Dataset for: Route of exposure has a major impact on uptake of silver nanoparticles in Atlantic salmon (Salmo salar)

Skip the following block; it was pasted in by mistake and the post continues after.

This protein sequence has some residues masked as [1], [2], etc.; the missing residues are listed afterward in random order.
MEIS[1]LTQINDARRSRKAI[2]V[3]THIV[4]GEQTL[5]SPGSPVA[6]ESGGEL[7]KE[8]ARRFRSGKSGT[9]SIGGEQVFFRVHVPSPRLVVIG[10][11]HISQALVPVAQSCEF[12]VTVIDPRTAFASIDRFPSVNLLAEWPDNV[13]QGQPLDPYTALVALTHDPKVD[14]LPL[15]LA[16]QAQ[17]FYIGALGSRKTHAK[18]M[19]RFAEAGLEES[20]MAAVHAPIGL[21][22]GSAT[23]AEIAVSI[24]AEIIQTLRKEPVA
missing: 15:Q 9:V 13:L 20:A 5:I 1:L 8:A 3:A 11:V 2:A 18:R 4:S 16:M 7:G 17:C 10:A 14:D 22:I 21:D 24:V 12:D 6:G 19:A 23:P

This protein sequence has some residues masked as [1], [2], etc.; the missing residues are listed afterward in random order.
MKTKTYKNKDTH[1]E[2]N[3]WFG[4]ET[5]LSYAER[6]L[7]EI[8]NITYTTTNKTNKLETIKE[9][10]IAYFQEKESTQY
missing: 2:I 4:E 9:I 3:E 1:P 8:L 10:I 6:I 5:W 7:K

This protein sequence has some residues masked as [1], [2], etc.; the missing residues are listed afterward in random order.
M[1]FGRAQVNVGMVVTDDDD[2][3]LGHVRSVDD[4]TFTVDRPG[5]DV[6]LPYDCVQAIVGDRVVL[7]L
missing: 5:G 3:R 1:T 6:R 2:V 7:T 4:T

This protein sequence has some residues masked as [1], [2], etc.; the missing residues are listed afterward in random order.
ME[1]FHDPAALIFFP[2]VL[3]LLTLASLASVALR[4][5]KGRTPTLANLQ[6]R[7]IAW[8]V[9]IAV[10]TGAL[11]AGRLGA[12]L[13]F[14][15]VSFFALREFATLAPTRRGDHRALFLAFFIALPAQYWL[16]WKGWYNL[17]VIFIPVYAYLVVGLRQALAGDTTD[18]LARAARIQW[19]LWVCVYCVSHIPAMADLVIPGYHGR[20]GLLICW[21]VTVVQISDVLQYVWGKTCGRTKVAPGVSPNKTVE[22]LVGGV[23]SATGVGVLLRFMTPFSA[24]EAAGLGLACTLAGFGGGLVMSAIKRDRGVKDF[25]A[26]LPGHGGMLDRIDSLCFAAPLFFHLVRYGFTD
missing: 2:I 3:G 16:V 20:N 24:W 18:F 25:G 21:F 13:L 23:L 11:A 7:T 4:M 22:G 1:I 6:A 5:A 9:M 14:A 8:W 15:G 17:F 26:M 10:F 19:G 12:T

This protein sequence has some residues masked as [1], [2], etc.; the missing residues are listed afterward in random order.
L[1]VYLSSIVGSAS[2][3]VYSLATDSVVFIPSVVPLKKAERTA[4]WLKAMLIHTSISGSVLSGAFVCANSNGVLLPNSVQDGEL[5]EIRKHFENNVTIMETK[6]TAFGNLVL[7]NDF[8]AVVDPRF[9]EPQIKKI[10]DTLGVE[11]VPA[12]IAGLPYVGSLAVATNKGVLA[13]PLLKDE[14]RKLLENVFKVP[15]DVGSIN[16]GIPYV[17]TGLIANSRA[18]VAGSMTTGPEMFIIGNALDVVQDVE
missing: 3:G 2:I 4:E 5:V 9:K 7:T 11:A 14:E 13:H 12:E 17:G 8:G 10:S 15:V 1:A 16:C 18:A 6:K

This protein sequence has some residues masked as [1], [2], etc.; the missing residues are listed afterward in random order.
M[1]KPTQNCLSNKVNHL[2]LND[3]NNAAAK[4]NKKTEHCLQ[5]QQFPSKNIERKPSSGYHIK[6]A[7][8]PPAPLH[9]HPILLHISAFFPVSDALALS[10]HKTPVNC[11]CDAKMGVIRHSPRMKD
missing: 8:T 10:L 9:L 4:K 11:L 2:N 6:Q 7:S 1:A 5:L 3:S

The potential impact of Ag nanoparticles on aquatic organisms is to a large extent determined by their bioavailability through different routes of exposure. In the present study juvenile Atlantic salmon (Salmo salar) were exposed to different sources of radiolabeled Ag (radiolabeled 110mAg nanoparticles and 110mAgNO3). After 48 h waterborne exposure to 3 µg/L citrate stabilized 110mAg nanoparticles or 110mAgNO3, or a dietary exposure to 0.6 mg Ag/kg fish (given as citrate stabilized or uncoated 110mAg nanoparticles, or 110mAgNO3), Ag had been taken up in fish regardless of route of exposures and source of Ag (Ag nanoparticles or AgNO3). Waterborne exposure led to high Ag concentrations on the gills, and dietary exposure to high concentrations in the gastrointestinal tract. Silver distribution to the target organs was similar for both dietary and waterborne exposure, with liver as the main target organ. The accumulation level of Ag was 2-3 times higher for AgNO3 than for Ag nanoparticles when exposed through water, whereas dietary exposure led to no significant differences. The transfer (Bq/g liver/g food or water) from exposure through water was four orders of magnitude higher than from feed using the smallest, citrate stabilized Agnanoparticles (4 nm). The smallest nanoparticles had a five times higher bioavailability in food compared to the larger and uncoated Ag nanoparticles (20 nm). Despite the relatively low transfer of Ag from diet to fish, the short lifetime of Ag nanoparticles in water and transfer to sediment, feed or sediment dwelling food sources such as larvae and worms, could make diet a significant long-term exposure route.